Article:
One of the decidedly less glamorous aspects of the Regency period is the hard labor of just about everyone else save the aristocracy. Hours were long, wages were low, and productivity expectations were high. Change was coming – the incessant wars, industrialization, and clamor of the people were seeing to that. But as we in America take a day off from our jobs this Labor Day, I thought a few portraits of the working class were in order. Idealized they are to be sure, but artists’ subjects were not all beautiful ladies and majestic beasts. Some were beguiling servants, their expressions hinting at the stories they could tell.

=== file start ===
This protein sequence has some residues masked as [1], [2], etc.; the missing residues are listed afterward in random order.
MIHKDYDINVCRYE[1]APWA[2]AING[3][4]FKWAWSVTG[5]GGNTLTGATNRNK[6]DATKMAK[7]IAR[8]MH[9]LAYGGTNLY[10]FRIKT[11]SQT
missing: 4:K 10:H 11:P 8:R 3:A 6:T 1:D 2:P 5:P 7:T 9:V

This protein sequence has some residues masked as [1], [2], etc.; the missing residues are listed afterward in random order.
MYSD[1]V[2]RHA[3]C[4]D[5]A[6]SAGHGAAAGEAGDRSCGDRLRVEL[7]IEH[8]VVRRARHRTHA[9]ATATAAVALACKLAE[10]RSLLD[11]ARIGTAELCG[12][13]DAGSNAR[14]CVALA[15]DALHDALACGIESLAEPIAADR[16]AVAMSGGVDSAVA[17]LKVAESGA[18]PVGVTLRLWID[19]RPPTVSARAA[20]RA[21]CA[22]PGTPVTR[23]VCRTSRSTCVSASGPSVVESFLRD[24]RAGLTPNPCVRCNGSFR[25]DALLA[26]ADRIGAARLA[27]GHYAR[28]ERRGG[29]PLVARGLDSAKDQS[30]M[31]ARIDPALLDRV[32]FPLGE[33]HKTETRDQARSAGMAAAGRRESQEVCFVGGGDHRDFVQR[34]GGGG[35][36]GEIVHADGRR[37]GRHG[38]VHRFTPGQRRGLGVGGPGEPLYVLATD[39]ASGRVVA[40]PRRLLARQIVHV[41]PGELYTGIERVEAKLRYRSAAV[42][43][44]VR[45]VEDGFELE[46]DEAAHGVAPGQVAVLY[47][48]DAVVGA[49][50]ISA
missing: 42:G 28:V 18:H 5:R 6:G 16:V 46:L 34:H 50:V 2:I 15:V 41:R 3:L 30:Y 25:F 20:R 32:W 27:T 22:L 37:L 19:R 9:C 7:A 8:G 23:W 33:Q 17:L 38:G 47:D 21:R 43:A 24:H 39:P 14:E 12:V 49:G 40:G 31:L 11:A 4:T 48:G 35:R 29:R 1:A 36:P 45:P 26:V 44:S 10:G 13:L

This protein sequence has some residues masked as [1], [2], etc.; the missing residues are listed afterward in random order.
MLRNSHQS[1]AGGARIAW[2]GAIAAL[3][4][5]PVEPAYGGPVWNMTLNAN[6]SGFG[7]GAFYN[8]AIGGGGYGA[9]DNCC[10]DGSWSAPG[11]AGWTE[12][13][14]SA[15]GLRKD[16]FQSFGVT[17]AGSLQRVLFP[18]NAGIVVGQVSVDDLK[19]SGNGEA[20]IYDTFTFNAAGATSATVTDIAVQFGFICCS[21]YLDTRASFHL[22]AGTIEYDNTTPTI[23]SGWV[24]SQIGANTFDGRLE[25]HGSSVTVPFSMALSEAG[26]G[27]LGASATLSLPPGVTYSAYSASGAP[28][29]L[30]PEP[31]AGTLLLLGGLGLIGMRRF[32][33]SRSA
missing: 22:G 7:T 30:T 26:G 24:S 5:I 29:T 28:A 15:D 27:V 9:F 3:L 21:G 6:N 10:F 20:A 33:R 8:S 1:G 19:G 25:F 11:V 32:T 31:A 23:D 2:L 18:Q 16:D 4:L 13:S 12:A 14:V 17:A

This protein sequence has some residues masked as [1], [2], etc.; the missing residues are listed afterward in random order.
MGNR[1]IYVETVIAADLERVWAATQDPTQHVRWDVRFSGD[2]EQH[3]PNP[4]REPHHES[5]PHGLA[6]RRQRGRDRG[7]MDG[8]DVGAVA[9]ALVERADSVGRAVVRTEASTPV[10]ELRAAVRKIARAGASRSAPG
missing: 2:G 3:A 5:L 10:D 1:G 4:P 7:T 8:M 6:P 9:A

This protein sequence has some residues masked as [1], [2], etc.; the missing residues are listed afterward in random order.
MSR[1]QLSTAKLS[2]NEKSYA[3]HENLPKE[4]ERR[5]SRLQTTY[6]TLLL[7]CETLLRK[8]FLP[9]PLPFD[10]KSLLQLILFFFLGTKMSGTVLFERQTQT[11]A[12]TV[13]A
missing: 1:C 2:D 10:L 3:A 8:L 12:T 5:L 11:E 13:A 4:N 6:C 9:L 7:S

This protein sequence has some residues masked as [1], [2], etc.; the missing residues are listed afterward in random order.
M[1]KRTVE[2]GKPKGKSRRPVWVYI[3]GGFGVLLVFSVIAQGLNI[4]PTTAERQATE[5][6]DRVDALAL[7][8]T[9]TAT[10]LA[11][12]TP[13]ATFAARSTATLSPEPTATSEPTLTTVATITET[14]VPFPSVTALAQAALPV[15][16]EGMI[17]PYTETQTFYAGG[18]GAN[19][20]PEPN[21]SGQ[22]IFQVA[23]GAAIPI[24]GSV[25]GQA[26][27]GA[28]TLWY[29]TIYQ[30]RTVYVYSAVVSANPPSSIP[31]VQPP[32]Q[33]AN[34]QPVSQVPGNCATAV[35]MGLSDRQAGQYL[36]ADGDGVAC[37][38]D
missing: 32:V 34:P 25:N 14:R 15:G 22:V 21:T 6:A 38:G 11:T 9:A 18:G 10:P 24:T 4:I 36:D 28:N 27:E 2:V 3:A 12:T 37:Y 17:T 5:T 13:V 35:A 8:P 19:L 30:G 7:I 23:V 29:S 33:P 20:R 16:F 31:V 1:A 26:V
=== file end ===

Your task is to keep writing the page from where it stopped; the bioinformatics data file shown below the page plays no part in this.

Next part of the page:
Elbow Grease (noun)
Labor, hard rubbing. 1670s. In a jocular sense, elbow grease is “the best substance for polishing furniture.”
Elbow grease will make a table shine.
Interestingly, this slang term is still in use today, and has gone worldwide. My Marine father drilled the concept into us every time he declared a dreaded “field day” – an early wake up call on a Saturday morning to dress in our grubbies and get ready to scrub the entire house from ceiling to baseboard. We were called on to “use some elbow grease” as we cleaned.